• Lonyo - Saturday, January 12, 2013 - link

    Or a phablet and an ultrabook. Reply
  • jemima puddle-duck - Saturday, January 12, 2013 - link

    In 5 years the closest the majority of teens will get to a laptop is the keyboard they attach to their tablets when they want to type long-form. It's a seismic transition, and it's already happened. There's no turning back.

    I'm always suspicious when people use the word 'real', as if we just hold on long enough time will reverse and everything will be comfortable again. Uncomfortable is good. It's progress and regeneration. It's a sign we're getting older and have to start making way. Netbooks weren't a progression because we knew they were a comfortable subset of what we already had.

    Here's a scary thought. This is the first year that there are teenagers that have no experience of the 20th century. The first computer they were passionate about was probably an iPhone or Android phone. It's possible they've never used a Microsoft product (other than an XBox), and see no reason to. That's the world we're in.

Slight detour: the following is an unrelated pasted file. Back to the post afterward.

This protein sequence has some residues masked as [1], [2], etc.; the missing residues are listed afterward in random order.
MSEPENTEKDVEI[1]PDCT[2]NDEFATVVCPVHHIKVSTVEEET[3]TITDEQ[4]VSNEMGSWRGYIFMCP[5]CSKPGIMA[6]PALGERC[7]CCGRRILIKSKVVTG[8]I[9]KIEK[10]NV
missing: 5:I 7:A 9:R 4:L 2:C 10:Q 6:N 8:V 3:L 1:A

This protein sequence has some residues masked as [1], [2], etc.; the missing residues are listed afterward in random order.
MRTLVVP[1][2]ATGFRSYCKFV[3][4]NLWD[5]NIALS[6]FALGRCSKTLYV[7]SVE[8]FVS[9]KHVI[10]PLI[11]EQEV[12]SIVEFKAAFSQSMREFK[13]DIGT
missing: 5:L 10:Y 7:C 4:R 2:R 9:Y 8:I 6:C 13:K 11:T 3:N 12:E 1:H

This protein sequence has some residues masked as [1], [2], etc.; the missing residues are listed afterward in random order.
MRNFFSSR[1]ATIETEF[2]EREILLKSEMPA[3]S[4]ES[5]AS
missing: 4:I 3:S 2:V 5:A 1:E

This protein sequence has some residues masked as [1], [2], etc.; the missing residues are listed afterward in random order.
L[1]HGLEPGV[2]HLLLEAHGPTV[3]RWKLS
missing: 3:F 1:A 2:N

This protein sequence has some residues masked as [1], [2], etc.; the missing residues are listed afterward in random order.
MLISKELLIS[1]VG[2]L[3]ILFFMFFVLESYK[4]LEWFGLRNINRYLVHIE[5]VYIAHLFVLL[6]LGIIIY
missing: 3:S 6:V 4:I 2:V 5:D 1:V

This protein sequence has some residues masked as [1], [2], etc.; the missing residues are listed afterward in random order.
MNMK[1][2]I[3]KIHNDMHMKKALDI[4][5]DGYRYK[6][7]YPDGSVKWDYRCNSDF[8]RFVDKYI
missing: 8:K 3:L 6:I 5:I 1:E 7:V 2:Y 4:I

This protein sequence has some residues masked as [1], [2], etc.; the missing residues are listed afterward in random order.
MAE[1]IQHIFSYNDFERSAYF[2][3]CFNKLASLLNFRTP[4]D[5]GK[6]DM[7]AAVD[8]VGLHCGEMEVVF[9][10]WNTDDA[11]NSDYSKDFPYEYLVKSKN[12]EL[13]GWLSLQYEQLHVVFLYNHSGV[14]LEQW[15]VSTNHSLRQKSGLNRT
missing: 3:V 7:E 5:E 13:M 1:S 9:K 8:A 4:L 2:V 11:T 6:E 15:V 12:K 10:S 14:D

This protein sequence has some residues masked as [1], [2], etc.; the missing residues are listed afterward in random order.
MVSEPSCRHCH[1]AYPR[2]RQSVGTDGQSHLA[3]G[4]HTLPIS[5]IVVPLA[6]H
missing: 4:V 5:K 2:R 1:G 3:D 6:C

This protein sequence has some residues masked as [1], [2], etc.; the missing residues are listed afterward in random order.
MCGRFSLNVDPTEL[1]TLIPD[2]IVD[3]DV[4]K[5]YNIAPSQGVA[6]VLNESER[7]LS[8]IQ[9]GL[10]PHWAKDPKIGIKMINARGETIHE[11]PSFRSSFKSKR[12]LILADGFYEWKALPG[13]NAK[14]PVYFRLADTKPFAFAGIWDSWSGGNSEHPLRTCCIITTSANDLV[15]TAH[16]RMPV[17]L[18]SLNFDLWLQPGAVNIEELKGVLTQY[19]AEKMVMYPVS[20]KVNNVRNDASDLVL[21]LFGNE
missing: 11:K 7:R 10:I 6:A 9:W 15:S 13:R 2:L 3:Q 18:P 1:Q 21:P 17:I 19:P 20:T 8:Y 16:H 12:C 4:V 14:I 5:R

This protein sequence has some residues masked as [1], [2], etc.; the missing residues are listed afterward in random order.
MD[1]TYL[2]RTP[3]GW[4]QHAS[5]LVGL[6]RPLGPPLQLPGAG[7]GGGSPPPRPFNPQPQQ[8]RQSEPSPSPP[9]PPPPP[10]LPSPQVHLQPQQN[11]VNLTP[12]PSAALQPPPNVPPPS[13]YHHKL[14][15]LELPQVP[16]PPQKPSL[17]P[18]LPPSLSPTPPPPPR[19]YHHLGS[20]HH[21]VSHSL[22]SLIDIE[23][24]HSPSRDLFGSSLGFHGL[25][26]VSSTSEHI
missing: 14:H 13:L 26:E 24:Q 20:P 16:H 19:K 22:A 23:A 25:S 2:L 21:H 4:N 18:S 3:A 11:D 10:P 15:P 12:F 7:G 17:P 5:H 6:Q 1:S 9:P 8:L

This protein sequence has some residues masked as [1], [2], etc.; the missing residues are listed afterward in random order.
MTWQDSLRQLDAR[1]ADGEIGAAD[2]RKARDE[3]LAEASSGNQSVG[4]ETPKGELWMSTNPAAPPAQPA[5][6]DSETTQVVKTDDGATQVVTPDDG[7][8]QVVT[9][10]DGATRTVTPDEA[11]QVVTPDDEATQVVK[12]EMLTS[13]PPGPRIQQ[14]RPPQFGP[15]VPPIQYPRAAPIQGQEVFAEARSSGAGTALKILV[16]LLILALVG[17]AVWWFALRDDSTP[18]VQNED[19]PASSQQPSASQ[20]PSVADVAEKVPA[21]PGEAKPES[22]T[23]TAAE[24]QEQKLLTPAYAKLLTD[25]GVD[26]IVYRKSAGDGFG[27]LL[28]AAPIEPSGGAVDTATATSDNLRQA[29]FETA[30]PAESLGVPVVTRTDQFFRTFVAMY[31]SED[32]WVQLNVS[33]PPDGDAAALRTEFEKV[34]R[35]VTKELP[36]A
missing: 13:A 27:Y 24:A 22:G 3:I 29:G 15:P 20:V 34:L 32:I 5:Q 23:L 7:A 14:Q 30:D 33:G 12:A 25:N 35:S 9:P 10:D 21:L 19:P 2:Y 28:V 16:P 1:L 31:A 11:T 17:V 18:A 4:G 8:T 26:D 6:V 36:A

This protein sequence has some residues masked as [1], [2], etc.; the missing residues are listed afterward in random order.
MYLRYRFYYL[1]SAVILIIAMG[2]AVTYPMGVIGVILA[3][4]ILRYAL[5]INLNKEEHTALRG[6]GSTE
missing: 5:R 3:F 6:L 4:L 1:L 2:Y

Reply
  • Malphas - Saturday, January 12, 2013 - link

    It's just you and other slightly delusional folk who think their worldview should apply to everyone. People said the same thing ten years ago about laptops, now it's about tablets. "Enthusiasts" tend to greatly overestimate the computing needs of the general public, which is really just thinks like Facebook, eBay, Amazon, Twitter, etc. which can be handled perfectly well by tablets and apps. Reply
  • Death666Angel - Saturday, January 12, 2013 - link

    I have a smartphone (Galaxy Nexus), a tablet (Chinese made, cheap but comparable to other 1280x800 tablets in performance, build quality and features), I have a laptop (11.6", 1st gen Intel Core i3 ULV with an Agility 1 SSD) ad a Desktop (i7 860 @ 3.8GHz, HD7970, 8GB RAM etc.). The desktop gets the most use, when I'm at home I don't use my laptop and the tablet gets used when kids are here to play with or when I'm having a rather long appointment with the toilet. When I'm on the go my tablet and smartphone get used equally in terms of media consumption (watching movies/shows, reading the internet, playing games). My laptop gets used when I need to work on something (rarely) or when I'm staying somewhere longer than one night.